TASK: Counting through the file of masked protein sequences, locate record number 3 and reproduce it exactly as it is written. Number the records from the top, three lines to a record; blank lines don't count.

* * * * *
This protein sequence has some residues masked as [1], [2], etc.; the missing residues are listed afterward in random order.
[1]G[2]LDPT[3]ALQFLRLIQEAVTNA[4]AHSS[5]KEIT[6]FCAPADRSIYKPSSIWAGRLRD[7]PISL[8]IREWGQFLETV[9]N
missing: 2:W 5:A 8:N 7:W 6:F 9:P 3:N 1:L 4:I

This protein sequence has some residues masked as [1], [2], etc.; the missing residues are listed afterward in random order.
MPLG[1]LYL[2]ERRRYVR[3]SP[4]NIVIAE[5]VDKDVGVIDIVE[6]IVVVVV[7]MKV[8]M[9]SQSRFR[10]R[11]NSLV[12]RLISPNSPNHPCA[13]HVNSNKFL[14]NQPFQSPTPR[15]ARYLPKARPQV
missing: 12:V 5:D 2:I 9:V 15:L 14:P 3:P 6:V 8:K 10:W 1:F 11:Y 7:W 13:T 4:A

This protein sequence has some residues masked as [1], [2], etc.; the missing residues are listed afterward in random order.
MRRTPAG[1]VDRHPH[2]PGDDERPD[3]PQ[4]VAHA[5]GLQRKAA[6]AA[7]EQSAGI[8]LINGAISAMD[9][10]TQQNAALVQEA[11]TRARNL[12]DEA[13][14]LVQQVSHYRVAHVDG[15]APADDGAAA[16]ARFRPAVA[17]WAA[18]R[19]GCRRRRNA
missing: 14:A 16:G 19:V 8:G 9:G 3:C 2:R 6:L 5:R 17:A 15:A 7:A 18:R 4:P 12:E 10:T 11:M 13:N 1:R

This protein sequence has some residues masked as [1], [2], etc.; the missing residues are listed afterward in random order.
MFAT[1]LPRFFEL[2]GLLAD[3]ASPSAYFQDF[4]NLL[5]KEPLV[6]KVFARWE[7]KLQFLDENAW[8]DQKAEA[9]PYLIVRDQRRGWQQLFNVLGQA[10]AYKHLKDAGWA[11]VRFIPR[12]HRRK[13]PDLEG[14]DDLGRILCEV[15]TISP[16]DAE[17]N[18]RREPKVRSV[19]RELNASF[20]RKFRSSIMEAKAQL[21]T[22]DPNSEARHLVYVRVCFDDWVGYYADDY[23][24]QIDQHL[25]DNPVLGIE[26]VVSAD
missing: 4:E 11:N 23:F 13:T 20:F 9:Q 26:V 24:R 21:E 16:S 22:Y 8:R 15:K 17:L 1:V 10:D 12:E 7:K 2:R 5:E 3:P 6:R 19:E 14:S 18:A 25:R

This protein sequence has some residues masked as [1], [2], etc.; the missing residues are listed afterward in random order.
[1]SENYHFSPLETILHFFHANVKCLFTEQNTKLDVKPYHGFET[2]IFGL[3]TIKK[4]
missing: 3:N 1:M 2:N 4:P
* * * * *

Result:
This protein sequence has some residues masked as [1], [2], etc.; the missing residues are listed afterward in random order.
MRRTPAG[1]VDRHPH[2]PGDDERPD[3]PQ[4]VAHA[5]GLQRKAA[6]AA[7]EQSAGI[8]LINGAISAMD[9][10]TQQNAALVQEA[11]TRARNL[12]DEA[13][14]LVQQVSHYRVAHVDG[15]APADDGAAA[16]ARFRPAVA[17]WAA[18]R[19]GCRRRRNA
missing: 14:A 16:G 19:V 8:G 9:G 3:C 2:R 6:L 5:R 17:A 15:A 7:A 18:R 4:P 12:E 10:T 11:M 13:N 1:R